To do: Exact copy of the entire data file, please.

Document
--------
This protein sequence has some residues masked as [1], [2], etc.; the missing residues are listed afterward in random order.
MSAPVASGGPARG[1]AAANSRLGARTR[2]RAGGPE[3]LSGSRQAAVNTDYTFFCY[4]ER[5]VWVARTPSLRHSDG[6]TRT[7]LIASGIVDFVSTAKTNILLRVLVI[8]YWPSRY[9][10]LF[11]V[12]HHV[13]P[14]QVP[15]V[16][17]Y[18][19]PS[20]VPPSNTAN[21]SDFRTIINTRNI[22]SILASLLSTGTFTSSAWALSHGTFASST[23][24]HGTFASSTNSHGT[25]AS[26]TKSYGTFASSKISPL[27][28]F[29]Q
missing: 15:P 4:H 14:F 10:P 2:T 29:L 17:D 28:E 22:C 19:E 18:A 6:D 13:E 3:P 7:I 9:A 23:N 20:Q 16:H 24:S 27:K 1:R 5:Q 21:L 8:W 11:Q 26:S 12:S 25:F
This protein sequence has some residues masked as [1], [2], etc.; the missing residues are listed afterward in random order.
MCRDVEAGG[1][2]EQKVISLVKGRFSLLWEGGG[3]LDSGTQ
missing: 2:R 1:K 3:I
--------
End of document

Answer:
This protein sequence has some residues masked as [1], [2], etc.; the missing residues are listed afterward in random order.
MSAPVASGGPARG[1]AAANSRLGARTR[2]RAGGPE[3]LSGSRQAAVNTDYTFFCY[4]ER[5]VWVARTPSLRHSDG[6]TRT[7]LIASGIVDFVSTAKTNILLRVLVI[8]YWPSRY[9][10]LF[11]V[12]HHV[13]P[14]QVP[15]V[16][17]Y[18][19]PS[20]VPPSNTAN[21]SDFRTIINTRNI[22]SILASLLSTGTFTSSAWALSHGTFASST[23][24]HGTFASSTNSHGT[25]AS[26]TKSYGTFASSKISPL[27][28]F[29]Q
missing: 15:P 4:H 14:F 10:P 2:T 29:L 17:D 28:E 22:C 19:E 18:A 6:D 13:E 3:P 7:I 9:A 23:N 20:Q 16:H 24:S 27:K 1:R 5:Q 21:L 8:W 11:Q 26:S 12:S 25:F
This protein sequence has some residues masked as [1], [2], etc.; the missing residues are listed afterward in random order.
MCRDVEAGG[1][2]EQKVISLVKGRFSLLWEGGG[3]LDSGTQ
missing: 2:R 1:K 3:I